NEW YORK -- New York City could register the fewest number of homicides in several decades in 2018, as the city continues its long battle against violent crime.
As of Sunday, the city had recorded five fewer killings than the 292 investigated in 2017, according to preliminary police data provided to The Associated Press. That year's figure was itself the lowest in decades.
In the past two years, the city's homicide rate has plunged to levels that were unthinkable a generation ago, when New York became known as the murder capital of the country and recorded an eye-popping 2,245 homicides in 1990.
"Not all that long ago, people had given up on New York City," said David Kennedy, a professor at John Jay College of Criminal Justice who has worked with police departments around the country to reduce killings. "Now it's the safest big city in the world— and that is not an accident. It's the result of decades of steady, meaningful attention to community public safety."
The city has recorded fewer homicides in 2018 than Philadelphia, a city with a fraction of New York's population where police had investigated 351 killings through Sunday.
This year's statistics include the lowest number of homicides in Brooklyn since record keeping began. District Attorney Eric Gonzalez said last week that trend has coincided with efforts by local authorities to reduce incarceration and to increase diversion for nonviolent offenders.
Prosecutors in Brooklyn said the most significant declines were seen in Coney Island, where not a single killing occurred in 2018, compared to eight slayings in 2017. The tally also plummeted in the 75th Precinct, in East New York, an area once considered among the nation's most violent places.
There were six killings in that precinct in 2018, Gonzalez said, compared to 126 in 1993.
"Our city is on track to yet again be the safest big city in America thanks to the work our NYPD officers and community leaders are doing block by block across our five boroughs," Mayor Bill de Blasio said in a statement to the AP. "Neighborhood policing in New York City has defied the naysayers to become the model for 21st century American law enforcement."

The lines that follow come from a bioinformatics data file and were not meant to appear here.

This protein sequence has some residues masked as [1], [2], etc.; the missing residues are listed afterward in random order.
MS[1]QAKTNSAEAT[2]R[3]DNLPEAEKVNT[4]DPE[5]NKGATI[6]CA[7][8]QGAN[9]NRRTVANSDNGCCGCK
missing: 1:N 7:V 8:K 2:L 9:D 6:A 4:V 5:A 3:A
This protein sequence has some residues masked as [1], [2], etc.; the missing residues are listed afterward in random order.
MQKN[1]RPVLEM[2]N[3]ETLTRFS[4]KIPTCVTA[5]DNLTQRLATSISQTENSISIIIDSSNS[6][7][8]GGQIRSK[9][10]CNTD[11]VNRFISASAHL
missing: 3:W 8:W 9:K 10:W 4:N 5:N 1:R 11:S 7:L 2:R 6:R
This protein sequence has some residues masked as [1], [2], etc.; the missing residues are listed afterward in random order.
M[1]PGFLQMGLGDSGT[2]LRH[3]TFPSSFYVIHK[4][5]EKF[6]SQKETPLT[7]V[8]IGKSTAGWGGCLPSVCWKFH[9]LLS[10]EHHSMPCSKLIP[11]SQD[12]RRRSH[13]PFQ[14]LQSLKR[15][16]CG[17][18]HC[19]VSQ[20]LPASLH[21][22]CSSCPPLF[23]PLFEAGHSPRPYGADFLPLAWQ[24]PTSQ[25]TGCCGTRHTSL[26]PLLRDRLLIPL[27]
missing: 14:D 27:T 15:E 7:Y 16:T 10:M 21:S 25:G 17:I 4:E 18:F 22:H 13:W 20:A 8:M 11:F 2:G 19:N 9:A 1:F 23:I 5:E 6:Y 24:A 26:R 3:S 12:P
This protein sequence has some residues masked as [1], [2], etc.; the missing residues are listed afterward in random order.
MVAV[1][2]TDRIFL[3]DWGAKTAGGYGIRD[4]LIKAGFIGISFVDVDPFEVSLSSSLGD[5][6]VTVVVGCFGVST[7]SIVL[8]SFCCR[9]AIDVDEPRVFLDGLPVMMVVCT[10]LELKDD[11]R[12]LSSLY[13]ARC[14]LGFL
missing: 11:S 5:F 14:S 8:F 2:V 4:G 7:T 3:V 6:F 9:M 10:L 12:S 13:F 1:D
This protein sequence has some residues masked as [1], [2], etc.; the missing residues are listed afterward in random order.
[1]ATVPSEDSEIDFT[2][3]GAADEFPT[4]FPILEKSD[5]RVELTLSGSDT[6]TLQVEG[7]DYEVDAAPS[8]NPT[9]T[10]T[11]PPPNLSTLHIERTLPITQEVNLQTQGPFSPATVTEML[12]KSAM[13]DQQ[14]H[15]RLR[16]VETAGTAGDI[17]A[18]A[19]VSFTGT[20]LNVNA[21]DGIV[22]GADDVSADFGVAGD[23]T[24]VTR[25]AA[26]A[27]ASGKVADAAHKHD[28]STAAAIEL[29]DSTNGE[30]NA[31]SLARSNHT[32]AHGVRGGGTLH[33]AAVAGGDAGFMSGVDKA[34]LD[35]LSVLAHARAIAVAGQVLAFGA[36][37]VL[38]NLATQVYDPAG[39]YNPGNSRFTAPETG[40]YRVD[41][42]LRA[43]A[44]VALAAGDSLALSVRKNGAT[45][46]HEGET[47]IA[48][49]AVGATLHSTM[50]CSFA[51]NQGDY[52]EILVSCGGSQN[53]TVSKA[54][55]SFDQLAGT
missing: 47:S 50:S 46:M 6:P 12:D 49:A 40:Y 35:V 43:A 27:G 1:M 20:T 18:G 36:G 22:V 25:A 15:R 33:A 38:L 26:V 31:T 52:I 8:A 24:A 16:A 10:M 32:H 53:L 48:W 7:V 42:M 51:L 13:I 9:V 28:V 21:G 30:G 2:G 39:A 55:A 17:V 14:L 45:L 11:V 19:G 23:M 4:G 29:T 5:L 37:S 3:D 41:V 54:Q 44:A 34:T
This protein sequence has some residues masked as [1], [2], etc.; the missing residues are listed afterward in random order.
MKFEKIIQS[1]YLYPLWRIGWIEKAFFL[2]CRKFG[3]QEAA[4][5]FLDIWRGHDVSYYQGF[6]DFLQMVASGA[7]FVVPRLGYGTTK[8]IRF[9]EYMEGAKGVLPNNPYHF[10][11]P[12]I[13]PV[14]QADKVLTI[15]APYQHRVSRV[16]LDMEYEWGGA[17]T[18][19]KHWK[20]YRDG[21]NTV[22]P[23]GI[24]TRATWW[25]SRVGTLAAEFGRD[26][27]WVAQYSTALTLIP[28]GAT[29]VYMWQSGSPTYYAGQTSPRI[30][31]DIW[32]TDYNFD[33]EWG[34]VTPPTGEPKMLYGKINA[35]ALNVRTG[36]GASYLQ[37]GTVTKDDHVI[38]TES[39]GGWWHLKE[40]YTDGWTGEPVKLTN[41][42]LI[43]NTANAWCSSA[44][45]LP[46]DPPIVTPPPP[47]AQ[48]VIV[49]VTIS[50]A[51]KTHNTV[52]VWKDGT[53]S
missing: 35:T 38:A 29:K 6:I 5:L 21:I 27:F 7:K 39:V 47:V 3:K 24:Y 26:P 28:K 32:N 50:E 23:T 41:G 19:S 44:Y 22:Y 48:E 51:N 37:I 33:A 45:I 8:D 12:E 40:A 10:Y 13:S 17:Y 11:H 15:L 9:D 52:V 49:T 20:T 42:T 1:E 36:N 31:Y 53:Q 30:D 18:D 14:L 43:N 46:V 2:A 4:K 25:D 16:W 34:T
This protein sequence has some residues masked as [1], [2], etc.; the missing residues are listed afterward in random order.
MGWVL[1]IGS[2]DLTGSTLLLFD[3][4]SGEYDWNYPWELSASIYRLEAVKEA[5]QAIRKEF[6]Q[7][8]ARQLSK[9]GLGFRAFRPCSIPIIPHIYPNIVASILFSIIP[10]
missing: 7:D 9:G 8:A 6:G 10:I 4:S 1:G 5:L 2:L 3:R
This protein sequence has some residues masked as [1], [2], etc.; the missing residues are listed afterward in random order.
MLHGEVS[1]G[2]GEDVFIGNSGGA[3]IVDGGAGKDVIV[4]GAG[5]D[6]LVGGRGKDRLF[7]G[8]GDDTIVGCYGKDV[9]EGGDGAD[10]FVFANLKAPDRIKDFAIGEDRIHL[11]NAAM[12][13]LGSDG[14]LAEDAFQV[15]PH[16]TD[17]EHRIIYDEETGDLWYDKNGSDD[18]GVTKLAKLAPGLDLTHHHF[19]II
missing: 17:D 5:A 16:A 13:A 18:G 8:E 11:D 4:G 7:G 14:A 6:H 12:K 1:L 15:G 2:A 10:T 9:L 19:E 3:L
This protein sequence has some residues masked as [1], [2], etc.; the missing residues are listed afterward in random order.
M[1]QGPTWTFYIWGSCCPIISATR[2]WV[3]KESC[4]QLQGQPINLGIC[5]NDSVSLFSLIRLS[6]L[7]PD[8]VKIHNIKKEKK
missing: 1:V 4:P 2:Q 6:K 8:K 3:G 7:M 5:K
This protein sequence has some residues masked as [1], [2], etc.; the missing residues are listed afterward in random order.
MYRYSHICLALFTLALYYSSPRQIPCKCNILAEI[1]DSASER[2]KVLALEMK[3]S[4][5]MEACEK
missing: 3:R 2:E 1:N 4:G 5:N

Criminal justice experts attributed the city's progress to several factors, including its massive police force of 36,000 officers, and a practice known as precision policing in which the authorities focus resources on the most likely offenders.
"The conventional wisdom was that you couldn't do anything about crime except maybe reduce it for a while in some areas," said Tom Repetto, the author of several books on policing in New York. "That has been disproved, and it is amazing that the rate is so low in a city of this size and composition."
Repetto said he believes the number of killings in New York is approaching what he calls an "irreducible minimum," suggesting it could be implausible for the number of killings in a city of 8.6 million residents to fall any further.
Richard Aborn, president of the Citizens Crime Commission of New York City, credited the NYPD's "unrelenting" focus on removing illegal guns from the streets, including the prosecution of some weapons charges in federal court. He also pointed to neighborhood policing efforts and re-entry initiatives aimed at rehabilitating prisoners returning to the community.
"I think the broader story is that the city has understood that the fight against violent crime doesn't reside solely with the police," Aborn said. "It's not because the air is better in New York. It's because of things the city has done, and it's making a huge difference."